Discussion in 'Adventure Quest 3D' started by legionlord13, Sep 21, 2017.
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I don't feel that it's okay to purchase progression because why would you willingly skip things which leads to you having less things to do? What's the point to play if you can buy yourself through the game? People have other things to do which are more important to their lives and that means most people don't have all day to play, but that doesn't mean you must to buy yourself through the game to enjoy it. You can enjoy something by spending a set amount of time on it and not focus on reaching the sky as fast as possible by any means necessary.
Prices on virtual items can get pretty ridiculous and it's very dangerous to people with a tendency to spend money without having to think too much about it. Special Unicorn used to have crafting time speed up and the cost for it was very high to discourage skipping that timer and that doesn't stop everyone from spending a lot of money on such a small thing. You can't skip the crafting time of it anymore, but it's one of those cases which shouldn't be present in the first place.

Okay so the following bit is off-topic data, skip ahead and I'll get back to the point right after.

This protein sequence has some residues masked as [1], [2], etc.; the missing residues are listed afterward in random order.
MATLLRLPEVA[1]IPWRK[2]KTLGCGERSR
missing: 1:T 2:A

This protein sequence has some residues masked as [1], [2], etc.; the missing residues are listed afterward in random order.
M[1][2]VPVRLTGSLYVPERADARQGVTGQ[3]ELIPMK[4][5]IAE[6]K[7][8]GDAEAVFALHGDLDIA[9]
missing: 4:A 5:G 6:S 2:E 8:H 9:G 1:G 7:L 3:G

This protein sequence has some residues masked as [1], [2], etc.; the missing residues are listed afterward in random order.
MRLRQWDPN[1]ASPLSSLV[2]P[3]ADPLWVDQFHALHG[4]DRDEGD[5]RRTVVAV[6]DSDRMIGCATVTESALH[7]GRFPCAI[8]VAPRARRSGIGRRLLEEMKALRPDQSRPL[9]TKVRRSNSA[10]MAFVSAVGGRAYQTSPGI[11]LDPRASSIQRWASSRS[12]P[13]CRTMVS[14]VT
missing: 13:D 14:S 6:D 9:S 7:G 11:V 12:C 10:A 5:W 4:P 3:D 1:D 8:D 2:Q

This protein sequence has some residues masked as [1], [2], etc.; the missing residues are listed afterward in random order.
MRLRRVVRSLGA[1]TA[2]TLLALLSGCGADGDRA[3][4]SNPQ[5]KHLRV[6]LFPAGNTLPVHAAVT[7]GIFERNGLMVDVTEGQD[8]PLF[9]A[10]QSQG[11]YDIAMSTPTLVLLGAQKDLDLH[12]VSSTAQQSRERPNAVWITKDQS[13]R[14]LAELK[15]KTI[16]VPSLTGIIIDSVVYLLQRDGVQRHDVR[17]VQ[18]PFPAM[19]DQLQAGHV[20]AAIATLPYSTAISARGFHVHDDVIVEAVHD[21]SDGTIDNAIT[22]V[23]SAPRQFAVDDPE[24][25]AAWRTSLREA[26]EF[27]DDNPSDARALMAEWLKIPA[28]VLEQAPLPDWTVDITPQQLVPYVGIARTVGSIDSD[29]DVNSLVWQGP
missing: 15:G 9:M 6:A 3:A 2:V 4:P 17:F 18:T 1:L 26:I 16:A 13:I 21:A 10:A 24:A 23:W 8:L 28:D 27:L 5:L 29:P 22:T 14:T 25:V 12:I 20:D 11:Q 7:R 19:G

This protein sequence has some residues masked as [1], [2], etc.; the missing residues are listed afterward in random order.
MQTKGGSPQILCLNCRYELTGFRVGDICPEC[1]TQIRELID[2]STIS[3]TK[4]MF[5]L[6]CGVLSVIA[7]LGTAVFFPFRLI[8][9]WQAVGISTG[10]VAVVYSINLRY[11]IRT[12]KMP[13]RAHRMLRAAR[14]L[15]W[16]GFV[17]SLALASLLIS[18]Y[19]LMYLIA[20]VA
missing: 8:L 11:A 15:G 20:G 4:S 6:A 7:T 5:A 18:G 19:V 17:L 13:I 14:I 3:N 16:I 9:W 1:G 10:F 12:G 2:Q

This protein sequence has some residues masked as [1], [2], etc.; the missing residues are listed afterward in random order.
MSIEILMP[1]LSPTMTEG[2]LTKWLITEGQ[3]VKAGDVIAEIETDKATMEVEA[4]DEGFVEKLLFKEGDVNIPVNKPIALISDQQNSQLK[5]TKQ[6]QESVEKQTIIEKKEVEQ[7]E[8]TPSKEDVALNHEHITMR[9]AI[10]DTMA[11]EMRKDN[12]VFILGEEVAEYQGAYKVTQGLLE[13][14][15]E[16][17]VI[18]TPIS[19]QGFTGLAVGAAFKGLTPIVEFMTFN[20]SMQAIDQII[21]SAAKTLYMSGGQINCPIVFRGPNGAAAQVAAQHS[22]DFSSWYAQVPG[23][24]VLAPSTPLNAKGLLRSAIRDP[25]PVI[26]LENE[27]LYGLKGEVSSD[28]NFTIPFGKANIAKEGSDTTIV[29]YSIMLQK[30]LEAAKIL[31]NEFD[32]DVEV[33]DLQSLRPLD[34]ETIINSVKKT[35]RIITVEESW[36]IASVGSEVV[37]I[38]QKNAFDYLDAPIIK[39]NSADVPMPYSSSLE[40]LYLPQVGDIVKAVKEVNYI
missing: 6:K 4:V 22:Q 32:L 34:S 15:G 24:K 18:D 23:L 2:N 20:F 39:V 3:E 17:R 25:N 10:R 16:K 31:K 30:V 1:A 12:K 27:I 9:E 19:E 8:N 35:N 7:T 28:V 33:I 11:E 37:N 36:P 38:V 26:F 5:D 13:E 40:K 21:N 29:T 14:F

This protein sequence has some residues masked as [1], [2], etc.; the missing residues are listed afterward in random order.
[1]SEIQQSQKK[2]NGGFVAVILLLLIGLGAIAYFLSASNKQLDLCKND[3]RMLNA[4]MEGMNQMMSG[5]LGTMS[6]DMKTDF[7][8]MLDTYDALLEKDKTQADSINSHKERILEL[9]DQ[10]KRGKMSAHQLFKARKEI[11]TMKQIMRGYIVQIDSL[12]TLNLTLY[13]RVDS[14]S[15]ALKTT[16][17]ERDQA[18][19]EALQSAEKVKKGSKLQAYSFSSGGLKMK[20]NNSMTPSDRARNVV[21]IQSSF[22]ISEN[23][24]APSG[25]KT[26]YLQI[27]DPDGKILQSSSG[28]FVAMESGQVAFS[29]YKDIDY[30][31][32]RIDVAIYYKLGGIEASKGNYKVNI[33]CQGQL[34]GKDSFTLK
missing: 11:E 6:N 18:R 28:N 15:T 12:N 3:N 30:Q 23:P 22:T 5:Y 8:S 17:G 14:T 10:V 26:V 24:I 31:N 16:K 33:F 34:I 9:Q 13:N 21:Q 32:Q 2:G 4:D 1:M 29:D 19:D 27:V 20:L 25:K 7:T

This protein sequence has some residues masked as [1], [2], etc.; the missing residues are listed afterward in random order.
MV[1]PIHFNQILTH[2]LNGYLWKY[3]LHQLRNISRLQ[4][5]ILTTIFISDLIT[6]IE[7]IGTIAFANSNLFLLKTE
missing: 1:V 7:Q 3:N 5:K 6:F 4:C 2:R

As long as it doesn't negatively impact other players or even yourself, I don't see what's wrong with purchasing your way through game progression. A lot of games allow that sort of stuff, because game companies realize that it lets those players enjoy the game more, and it also helps out the game company that needs income. Doesn't necessarily mean every game genre needs to capitalize on the consumer, but when a game receives constant updates and you, the player, only have maybe 2 days per week to play, then I don't see what's wrong with being able to spend your hard-earned cash to keep up with the game.
The whole point isn't to discourage players from actually playing. Players would still be able to play (at their own time), but also catch up.
It will affect players who actually PLAYED the game, they will just look those who straight up skipped through the game and ask themselves, what is the point to play if you can throw money at it and it plays itself? It devalues the time people put in and it just becomes more of a mobile game than a cross-platform game. Considering the amount of filler content that is being put the game compared to actual content, you can get a lot of things done even if you have only 2 days per week to play even it's a couple of hours each day.
Value is subjective, based on the quality of one's own experience. I'd say players who take their time to play tend to get to explore more of the game and find more value than the people who paid their way through the game. I don't see how that's a disadvantage. Personal experience through the pacing of the game wouldn't have an impact on other players' experience, unlike paid-advantages in PvP and other player interactions. And if anything, people who do pay their way through the story may miss some things (important plots, Easter eggs, exploration quests, etc.), but at least they can get caught up with everything.